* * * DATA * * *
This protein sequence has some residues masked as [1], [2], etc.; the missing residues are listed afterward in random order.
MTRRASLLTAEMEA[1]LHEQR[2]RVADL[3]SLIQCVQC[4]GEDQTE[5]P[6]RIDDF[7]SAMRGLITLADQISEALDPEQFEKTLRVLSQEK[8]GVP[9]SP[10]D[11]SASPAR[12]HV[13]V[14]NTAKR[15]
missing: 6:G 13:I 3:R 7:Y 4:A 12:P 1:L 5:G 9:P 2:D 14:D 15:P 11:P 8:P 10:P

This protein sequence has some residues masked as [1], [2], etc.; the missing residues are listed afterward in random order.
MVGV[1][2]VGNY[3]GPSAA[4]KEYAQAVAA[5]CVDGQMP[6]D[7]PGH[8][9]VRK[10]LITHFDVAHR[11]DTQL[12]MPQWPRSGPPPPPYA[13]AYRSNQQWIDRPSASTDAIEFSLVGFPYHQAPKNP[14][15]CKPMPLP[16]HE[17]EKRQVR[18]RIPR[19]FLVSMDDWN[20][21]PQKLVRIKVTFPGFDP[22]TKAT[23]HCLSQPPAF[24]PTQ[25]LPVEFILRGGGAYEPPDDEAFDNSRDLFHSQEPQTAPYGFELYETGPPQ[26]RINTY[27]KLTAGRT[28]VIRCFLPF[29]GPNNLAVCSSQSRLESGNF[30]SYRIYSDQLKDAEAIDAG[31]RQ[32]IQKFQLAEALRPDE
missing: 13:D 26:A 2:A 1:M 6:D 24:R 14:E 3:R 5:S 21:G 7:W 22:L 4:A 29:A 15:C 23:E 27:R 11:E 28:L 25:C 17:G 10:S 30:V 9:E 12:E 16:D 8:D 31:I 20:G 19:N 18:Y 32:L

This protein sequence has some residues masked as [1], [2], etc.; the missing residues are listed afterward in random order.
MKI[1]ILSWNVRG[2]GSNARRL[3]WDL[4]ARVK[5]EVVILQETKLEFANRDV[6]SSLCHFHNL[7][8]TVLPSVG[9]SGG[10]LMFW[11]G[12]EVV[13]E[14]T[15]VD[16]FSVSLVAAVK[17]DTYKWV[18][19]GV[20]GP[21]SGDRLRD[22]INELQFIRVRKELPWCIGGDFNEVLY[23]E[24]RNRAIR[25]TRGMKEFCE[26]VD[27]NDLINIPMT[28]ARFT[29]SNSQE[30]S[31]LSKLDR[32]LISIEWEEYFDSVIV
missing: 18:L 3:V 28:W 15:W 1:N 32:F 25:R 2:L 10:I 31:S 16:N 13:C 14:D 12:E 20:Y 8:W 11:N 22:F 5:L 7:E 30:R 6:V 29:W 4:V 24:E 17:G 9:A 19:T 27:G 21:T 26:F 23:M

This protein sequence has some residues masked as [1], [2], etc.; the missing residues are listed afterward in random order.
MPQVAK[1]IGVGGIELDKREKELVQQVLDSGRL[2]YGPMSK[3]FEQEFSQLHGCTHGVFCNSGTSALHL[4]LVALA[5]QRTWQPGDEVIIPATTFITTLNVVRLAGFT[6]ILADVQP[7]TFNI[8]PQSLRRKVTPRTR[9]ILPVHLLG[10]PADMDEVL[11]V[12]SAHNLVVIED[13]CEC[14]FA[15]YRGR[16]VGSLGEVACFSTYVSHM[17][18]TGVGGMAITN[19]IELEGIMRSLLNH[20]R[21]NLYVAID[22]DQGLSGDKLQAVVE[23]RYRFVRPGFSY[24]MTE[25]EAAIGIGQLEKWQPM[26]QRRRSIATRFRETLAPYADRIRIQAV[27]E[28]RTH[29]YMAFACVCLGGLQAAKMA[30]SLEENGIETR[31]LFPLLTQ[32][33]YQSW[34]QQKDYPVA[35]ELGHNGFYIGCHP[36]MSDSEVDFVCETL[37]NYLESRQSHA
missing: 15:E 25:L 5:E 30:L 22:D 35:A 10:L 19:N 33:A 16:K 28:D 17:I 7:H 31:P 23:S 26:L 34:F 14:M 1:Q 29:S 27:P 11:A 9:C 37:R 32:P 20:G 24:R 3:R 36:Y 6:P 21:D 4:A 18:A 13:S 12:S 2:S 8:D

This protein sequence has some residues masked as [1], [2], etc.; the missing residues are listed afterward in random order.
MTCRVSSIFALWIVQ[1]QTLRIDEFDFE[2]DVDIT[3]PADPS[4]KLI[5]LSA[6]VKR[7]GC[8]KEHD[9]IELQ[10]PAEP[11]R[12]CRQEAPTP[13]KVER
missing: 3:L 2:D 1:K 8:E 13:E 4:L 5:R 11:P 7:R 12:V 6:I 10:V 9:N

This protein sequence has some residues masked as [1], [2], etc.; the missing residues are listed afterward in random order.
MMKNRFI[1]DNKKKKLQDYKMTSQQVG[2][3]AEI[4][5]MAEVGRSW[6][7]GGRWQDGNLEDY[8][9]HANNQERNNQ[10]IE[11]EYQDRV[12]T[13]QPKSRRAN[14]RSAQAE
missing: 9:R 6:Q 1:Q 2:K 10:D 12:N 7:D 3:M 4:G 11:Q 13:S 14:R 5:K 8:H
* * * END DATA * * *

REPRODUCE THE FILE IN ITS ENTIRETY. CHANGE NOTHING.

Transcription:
This protein sequence has some residues masked as [1], [2], etc.; the missing residues are listed afterward in random order.
MTRRASLLTAEMEA[1]LHEQR[2]RVADL[3]SLIQCVQC[4]GEDQTE[5]P[6]RIDDF[7]SAMRGLITLADQISEALDPEQFEKTLRVLSQEK[8]GVP[9]SP[10]D[11]SASPAR[12]HV[13]V[14]NTAKR[15]
missing: 6:G 13:I 3:R 7:Y 4:A 12:P 1:L 5:G 9:P 2:D 14:D 15:P 11:P 8:P 10:P

This protein sequence has some residues masked as [1], [2], etc.; the missing residues are listed afterward in random order.
MVGV[1][2]VGNY[3]GPSAA[4]KEYAQAVAA[5]CVDGQMP[6]D[7]PGH[8][9]VRK[10]LITHFDVAHR[11]DTQL[12]MPQWPRSGPPPPPYA[13]AYRSNQQWIDRPSASTDAIEFSLVGFPYHQAPKNP[14][15]CKPMPLP[16]HE[17]EKRQVR[18]RIPR[19]FLVSMDDWN[20][21]PQKLVRIKVTFPGFDP[22]TKAT[23]HCLSQPPAF[24]PTQ[25]LPVEFILRGGGAYEPPDDEAFDNSRDLFHSQEPQTAPYGFELYETGPPQ[26]RINTY[27]KLTAGRT[28]VIRCFLPF[29]GPNNLAVCSSQSRLESGNF[30]SYRIYSDQLKDAEAIDAG[31]RQ[32]IQKFQLAEALRPDE
missing: 13:D 26:A 2:A 1:M 6:D 24:R 14:E 3:R 5:S 21:G 7:W 22:L 4:A 29:A 15:C 23:E 27:R 11:E 28:L 25:C 17:G 10:S 30:V 9:E 12:E 16:D 8:D 31:I 20:G 19:N 18:Y 32:L

This protein sequence has some residues masked as [1], [2], etc.; the missing residues are listed afterward in random order.
MKI[1]ILSWNVRG[2]GSNARRL[3]WDL[4]ARVK[5]EVVILQETKLEFANRDV[6]SSLCHFHNL[7][8]TVLPSVG[9]SGG[10]LMFW[11]G[12]EVV[13]E[14]T[15]VD[16]FSVSLVAAVK[17]DTYKWV[18][19]GV[20]GP[21]SGDRLRD[22]INELQFIRVRKELPWCIGGDFNEVLY[23]E[24]RNRAIR[25]TRGMKEFCE[26]VD[27]NDLINIPMT[28]ARFT[29]SNSQE[30]S[31]LSKLDR[32]LISIEWEEYFDSVIV
missing: 18:L 3:V 28:W 15:W 1:N 32:F 25:R 2:L 10:I 31:S 16:N 13:C 14:D 12:E 20:Y 8:W 11:N 22:F 5:L 7:E 30:R 6:V 29:W 4:V 24:E 17:G 9:A 19:T 27:G 21:T 26:F 23:M

This protein sequence has some residues masked as [1], [2], etc.; the missing residues are listed afterward in random order.
MPQVAK[1]IGVGGIELDKREKELVQQVLDSGRL[2]YGPMSK[3]FEQEFSQLHGCTHGVFCNSGTSALHL[4]LVALA[5]QRTWQPGDEVIIPATTFITTLNVVRLAGFT[6]ILADVQP[7]TFNI[8]PQSLRRKVTPRTR[9]ILPVHLLG[10]PADMDEVL[11]V[12]SAHNLVVIED[13]CEC[14]FA[15]YRGR[16]VGSLGEVACFSTYVSHM[17][18]TGVGGMAITN[19]IELEGIMRSLLNH[20]R[21]NLYVAID[22]DQGLSGDKLQAVVE[23]RYRFVRPGFSY[24]MTE[25]EAAIGIGQLEKWQPM[26]QRRRSIATRFRETLAPYADRIRIQAV[27]E[28]RTH[29]YMAFACVCLGGLQAAKMA[30]SLEENGIETR[31]LFPLLTQ[32][33]YQSW[34]QQKDYPVA[35]ELGHNGFYIGCHP[36]MSDSEVDFVCETL[37]NYLESRQSHA
missing: 15:E 25:L 5:E 30:L 22:D 35:A 10:L 19:N 33:A 16:K 28:D 17:I 7:H 31:P 23:S 26:L 34:F 14:M 1:Q 29:S 27:P 11:A 9:C 37:R 32:P 20:G 24:R 3:R 36:Y 6:P 21:D 4:A 18:A 13:S 12:S 2:S 8:D

This protein sequence has some residues masked as [1], [2], etc.; the missing residues are listed afterward in random order.
MTCRVSSIFALWIVQ[1]QTLRIDEFDFE[2]DVDIT[3]PADPS[4]KLI[5]LSA[6]VKR[7]GC[8]KEHD[9]IELQ[10]PAEP[11]R[12]CRQEAPTP[13]KVER
missing: 3:L 2:D 1:K 8:E 13:E 4:L 5:R 11:P 7:R 12:V 6:I 10:V 9:N

This protein sequence has some residues masked as [1], [2], etc.; the missing residues are listed afterward in random order.
MMKNRFI[1]DNKKKKLQDYKMTSQQVG[2][3]AEI[4][5]MAEVGRSW[6][7]GGRWQDGNLEDY[8][9]HANNQERNNQ[10]IE[11]EYQDRV[12]T[13]QPKSRRAN[14]RSAQAE
missing: 9:R 6:Q 1:Q 2:K 10:D 12:N 7:D 3:M 4:G 11:Q 13:S 14:R 5:K 8:H